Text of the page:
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What is Replacement Value?

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  • Written By: Malcolm Tatum
  • Edited By: Bronwyn Harris
  • Last Modified Date: 03 December 2016
  • Copyright Protected:
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    Conjecture Corporation
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In the broadest sense, replacement value is the total cost involved in replacing damaged items with new items. Depending on the item that must be replaced, the value may be less than, equal to, or even more than the purchase price of the damaged item. Calculating the actual value will depend on whether the item has appreciated or depreciated in value, and whether or not there is a way to replace the item with something of similar value.

The concept of replacement value is often included in various types of insurance coverage. Homeowner’s insurance typically covers the cost of replacement associated with repairs that must be done to the house or other buildings on the property if they are damaged by fire or some type of natural disaster. Both homeowner's and tenant’s insurance normally provides coverage on personal items such as furniture and other belongings and will provide the policy holder with reimbursement based on the replacement value of items that are damaged or stolen. Typically, the terms of the policy will provide the formula that is used to determine the insurance replacement value when the policyholder submits a claim.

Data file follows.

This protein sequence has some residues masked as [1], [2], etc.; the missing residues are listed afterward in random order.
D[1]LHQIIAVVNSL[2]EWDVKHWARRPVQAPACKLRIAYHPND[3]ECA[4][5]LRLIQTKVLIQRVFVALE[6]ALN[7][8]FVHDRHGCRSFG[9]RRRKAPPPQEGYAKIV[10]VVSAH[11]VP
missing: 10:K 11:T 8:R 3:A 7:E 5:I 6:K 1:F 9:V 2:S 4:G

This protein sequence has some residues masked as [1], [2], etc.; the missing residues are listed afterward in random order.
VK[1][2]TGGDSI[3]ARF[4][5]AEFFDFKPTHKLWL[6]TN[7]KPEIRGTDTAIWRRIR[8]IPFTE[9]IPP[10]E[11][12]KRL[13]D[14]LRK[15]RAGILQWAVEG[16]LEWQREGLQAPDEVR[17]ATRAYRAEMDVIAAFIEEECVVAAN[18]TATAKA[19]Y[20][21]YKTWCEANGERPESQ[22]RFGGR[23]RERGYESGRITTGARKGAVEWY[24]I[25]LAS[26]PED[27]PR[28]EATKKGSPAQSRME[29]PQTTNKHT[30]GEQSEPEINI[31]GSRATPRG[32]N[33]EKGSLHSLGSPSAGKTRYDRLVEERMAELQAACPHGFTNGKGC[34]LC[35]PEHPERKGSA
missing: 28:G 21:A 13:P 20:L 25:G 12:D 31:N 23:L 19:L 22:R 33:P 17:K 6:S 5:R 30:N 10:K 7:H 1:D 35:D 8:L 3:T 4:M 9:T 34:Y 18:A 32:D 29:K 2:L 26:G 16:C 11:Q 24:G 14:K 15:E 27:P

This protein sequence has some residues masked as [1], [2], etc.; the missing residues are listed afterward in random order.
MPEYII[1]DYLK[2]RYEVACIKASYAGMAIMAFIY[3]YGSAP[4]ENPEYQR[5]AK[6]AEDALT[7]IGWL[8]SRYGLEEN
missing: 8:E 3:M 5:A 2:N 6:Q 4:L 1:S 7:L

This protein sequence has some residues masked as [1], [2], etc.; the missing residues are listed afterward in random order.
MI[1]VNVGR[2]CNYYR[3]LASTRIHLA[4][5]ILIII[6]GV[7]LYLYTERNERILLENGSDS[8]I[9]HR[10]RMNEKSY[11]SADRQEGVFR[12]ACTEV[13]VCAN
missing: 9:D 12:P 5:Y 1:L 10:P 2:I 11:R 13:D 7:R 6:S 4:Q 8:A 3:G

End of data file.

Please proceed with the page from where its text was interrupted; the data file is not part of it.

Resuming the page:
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In a business setting, replacement value refers to the cost that would be incurred if equipment or machinery relevant to the operation of the business would need to be replaced. For example, the business may wish to purchase a new phone system for the office. In order to determine the replacement value, it will be necessary to evaluate various systems on the market and determine what it would cost to purchase a new system that includes at least all the features present in the currently installed phone system. In this scenario, there is a good chance that the reason for the replacement is to acquire a phone system that includes more features than the current phone equipment, so the replacement value is likely to be more than the purchase price of the old system.

Appreciation and depreciation may also enter into the calculation of the replacement value. Items such as antiques and jewelry tend to appreciate in value, while some furnishings and household appliances would depreciate with age. When this is the case, effort is made to determine the current average market price for a similar item and adjust that figure upward or downward as required.

There is no one universal method for determining replacement value. For this reason, it is important to understand the terms outlined in the insurance coverage and how they apply to reimbursing the policyholder in the event an insured item must be replaced. In some cases, the formula will be relatively simple and relate closely to the current market value. At other times, a larger number of factors will be involved in the calculation process. This will mean the importance of current market value is likely to be minimized significantly.

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anon111777
Post 2

In regards to artwork, I've been told "replacement value" is the cost to replace a item at current market value, or that cost to reproduce a piece of artwork if it's a lithograph, galice' or other limited quantity item where more than one copy was made. Can you clarify for me the difference?

anon82497
Post 1

your information is good for learning of general insurance.

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